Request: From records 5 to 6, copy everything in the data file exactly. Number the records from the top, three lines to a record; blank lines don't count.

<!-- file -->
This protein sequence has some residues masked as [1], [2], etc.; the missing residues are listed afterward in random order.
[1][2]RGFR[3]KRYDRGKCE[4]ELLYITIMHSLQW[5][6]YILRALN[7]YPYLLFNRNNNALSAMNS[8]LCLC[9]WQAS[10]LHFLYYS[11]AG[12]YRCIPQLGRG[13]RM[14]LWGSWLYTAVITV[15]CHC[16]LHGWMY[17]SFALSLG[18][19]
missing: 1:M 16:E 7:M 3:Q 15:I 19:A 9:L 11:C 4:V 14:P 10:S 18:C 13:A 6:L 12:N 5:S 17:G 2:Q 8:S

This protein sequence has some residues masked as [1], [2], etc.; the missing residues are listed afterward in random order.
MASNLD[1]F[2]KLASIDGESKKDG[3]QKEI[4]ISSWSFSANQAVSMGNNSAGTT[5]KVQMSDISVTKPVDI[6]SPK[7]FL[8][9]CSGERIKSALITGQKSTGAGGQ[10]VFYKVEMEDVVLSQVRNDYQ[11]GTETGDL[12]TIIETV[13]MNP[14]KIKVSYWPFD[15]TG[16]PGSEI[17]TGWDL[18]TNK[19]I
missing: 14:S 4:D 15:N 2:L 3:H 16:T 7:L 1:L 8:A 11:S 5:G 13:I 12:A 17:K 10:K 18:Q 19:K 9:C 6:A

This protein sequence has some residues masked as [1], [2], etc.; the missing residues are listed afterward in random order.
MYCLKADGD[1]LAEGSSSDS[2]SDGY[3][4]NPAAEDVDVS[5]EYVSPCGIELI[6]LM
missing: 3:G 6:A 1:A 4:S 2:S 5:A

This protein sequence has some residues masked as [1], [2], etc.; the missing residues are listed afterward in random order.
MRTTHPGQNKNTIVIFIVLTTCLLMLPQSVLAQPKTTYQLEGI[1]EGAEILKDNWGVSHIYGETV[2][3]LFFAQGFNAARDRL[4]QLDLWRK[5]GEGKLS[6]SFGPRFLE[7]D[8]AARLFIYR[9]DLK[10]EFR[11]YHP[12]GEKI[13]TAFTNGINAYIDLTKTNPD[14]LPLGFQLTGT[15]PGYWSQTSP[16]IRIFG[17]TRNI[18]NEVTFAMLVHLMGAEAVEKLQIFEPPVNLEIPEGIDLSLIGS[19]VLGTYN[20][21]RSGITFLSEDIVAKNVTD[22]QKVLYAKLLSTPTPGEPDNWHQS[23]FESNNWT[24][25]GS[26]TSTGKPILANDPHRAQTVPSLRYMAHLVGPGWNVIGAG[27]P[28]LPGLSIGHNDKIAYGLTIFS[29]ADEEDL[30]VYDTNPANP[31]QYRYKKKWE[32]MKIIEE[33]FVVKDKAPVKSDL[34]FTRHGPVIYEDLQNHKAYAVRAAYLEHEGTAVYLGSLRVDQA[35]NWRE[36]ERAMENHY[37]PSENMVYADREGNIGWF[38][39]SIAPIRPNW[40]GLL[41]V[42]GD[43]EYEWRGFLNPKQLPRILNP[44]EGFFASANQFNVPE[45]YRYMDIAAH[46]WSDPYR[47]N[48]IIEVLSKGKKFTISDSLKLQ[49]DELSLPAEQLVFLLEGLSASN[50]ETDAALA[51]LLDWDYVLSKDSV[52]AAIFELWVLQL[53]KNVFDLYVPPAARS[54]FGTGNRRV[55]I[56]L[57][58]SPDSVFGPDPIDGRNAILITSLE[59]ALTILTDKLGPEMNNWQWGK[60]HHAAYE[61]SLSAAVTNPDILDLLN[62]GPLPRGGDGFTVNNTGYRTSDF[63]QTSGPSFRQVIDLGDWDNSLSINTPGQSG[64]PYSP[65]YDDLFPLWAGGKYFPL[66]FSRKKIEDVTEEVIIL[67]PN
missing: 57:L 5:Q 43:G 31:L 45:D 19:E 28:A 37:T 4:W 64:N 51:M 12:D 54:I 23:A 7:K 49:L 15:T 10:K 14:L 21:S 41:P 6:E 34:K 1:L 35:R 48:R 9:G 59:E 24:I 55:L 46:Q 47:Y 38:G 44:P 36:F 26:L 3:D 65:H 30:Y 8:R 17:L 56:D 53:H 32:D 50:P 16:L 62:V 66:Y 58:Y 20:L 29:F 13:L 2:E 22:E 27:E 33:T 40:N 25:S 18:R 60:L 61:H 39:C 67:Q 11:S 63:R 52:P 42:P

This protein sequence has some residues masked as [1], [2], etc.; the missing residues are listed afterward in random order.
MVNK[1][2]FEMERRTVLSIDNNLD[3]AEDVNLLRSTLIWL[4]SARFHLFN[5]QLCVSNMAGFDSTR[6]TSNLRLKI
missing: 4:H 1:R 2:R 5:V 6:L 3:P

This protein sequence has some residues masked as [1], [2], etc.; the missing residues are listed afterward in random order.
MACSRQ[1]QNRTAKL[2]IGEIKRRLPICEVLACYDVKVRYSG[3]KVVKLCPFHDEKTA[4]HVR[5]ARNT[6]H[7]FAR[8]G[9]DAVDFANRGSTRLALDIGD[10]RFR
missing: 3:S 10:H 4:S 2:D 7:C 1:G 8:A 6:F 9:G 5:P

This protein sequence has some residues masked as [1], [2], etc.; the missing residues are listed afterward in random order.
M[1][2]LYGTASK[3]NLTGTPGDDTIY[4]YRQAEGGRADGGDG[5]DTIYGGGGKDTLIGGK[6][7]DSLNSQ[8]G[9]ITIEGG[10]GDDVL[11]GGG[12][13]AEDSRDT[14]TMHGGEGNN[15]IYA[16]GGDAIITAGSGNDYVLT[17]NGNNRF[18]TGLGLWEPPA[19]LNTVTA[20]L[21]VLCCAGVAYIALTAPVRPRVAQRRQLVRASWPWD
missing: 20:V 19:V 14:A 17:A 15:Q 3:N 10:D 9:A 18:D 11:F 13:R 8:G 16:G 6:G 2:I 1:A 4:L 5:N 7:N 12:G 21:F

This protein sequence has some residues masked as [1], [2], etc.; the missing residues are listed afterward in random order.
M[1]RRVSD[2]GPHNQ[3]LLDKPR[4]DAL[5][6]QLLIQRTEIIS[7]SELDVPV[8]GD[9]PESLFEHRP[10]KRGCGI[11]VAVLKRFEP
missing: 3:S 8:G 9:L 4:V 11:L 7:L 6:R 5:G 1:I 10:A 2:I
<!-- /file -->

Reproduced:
This protein sequence has some residues masked as [1], [2], etc.; the missing residues are listed afterward in random order.
MVNK[1][2]FEMERRTVLSIDNNLD[3]AEDVNLLRSTLIWL[4]SARFHLFN[5]QLCVSNMAGFDSTR[6]TSNLRLKI
missing: 4:H 1:R 2:R 5:V 6:L 3:P

This protein sequence has some residues masked as [1], [2], etc.; the missing residues are listed afterward in random order.
MACSRQ[1]QNRTAKL[2]IGEIKRRLPICEVLACYDVKVRYSG[3]KVVKLCPFHDEKTA[4]HVR[5]ARNT[6]H[7]FAR[8]G[9]DAVDFANRGSTRLALDIGD[10]RFR
missing: 3:S 10:H 4:S 2:D 7:C 1:G 8:A 6:F 9:G 5:P